“One of the things we heard in Dallas is that people said we’re not interested in major critical infrastructure [because they already have complex cybersecurity systems in place], we’re interested in smaller and mid-sized players,” the same telecom specialist said. “If you shift down to those smaller organizations they will have a difficult time even understanding this.”

NIST Cybersecurity Framework proposal provides ‘no measurable cybersecurity assurance’]

Yet another area of consensus is that NIST does not yet provide any guidance as to what constitutes adoption of the framework, potentially leaving it up to organizations to figure that out by themselves or simply self-certify and assert adoption of the framework, which would undercut any true cybersecurity benefits.

A related concern is that the framework does not acknowledge that the levels or tiers of adoption could and perhaps should vary significantly across organizations that are involved in diverse businesses or have diverse customers. “If we provide circuits into the Pentagon, we are going to make sure those things are tight,” one telecom industry representative said. “But if we want to build a circuit into an apartment complex, we’re going to do things differently.”

“We will continue to talk about adoption but this is really a set of toolboxes — it’s not one size fits all so adoption will vary,” Adam Sedgewick, one of NIST’s principal framework organizers, said. “We expect organizations will adopt it in different ways.”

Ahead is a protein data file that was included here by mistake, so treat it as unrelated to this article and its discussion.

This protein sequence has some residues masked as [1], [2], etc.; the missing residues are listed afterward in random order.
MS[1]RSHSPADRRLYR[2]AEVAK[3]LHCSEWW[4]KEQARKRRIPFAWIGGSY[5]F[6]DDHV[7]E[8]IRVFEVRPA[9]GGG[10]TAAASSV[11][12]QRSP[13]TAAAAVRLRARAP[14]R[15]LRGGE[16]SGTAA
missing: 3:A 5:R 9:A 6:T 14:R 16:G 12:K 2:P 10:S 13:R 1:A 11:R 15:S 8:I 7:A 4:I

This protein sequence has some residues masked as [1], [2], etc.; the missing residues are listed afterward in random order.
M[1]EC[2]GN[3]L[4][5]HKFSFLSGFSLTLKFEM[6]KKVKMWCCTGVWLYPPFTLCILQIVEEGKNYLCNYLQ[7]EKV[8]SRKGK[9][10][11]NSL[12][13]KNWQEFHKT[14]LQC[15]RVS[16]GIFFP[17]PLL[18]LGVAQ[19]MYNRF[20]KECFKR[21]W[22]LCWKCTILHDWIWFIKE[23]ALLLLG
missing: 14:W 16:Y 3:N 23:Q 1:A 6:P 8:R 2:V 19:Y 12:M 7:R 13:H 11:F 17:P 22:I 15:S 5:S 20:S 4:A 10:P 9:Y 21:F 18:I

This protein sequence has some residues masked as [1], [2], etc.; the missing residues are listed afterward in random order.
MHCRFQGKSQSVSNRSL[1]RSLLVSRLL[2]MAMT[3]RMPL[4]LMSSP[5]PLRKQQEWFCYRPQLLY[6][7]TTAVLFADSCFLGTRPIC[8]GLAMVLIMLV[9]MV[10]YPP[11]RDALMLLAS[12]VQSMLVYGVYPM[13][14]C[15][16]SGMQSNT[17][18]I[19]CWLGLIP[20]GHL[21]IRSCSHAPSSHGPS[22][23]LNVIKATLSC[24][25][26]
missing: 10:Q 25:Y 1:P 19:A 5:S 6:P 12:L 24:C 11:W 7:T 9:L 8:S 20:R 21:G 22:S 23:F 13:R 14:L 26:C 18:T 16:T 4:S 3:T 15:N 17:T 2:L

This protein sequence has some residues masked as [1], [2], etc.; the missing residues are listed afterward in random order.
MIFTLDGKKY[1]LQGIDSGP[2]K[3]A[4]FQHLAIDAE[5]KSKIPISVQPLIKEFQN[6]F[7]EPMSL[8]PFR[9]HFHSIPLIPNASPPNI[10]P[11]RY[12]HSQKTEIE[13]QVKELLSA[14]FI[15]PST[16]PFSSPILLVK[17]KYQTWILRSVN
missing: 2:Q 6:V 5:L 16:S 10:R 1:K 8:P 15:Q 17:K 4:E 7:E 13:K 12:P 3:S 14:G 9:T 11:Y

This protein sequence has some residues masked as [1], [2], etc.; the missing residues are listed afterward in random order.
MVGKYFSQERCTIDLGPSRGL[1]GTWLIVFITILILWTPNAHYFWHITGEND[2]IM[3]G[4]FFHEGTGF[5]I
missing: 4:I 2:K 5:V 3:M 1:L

Some of the harshest assessments of the framework flow from cybersecurity specialists steeped in their disciplines and typically responsible for the day-to-day oversight of cybersecurity systems. “Our industry keeps fracturing security standards,” one chief information risk officer for a major financial institution said, referring to the multiplicity of frameworks that his and other organizations are currently attempting to follow. “The NIST framework is just another fracture. This is just another layer and it will create more work.”

Some of the most positive assessments of the framework come from consulting firms and cybersecurity vendors, a fact warily noted by many of the critical infrastructure industry representatives. “The framework comes out and organizations say ‘my god, how do I figure it out,'” one participant said. “Then Booz Allen says, ‘let us figure it out for you.’ They have a different perspective as clearly a vendor in the space.”

A host of other issues were raised during the workshop, including whether NIST should tailor the framework further for each of the critical infrastructure sectors, taking into account the divergent nature of those sectors. NIST representatives say they’re ready to continue collaborating with sector representatives to develop the framework further.

The October 10th publication kicks off a 45-day comment period and will be followed by an additional, previously unscheduled workshop in November. NIST will continue to engage in stakeholder outreach and develop plans for the maintenance and updating of the framework past the final publication in February.

NIST views the framework as an ongoing process rather than a solidified document. “In my view the framework is never finished,” NIST’s Gallagher said.

Cynthia Brumfield, President of DCT Associates, is a veteran communications industry and technology analyst. She is currently leading a variety of research, analysis, consulting and publishing initiatives, with a particular focus on cybersecurity issues in the energy and telecom arenas.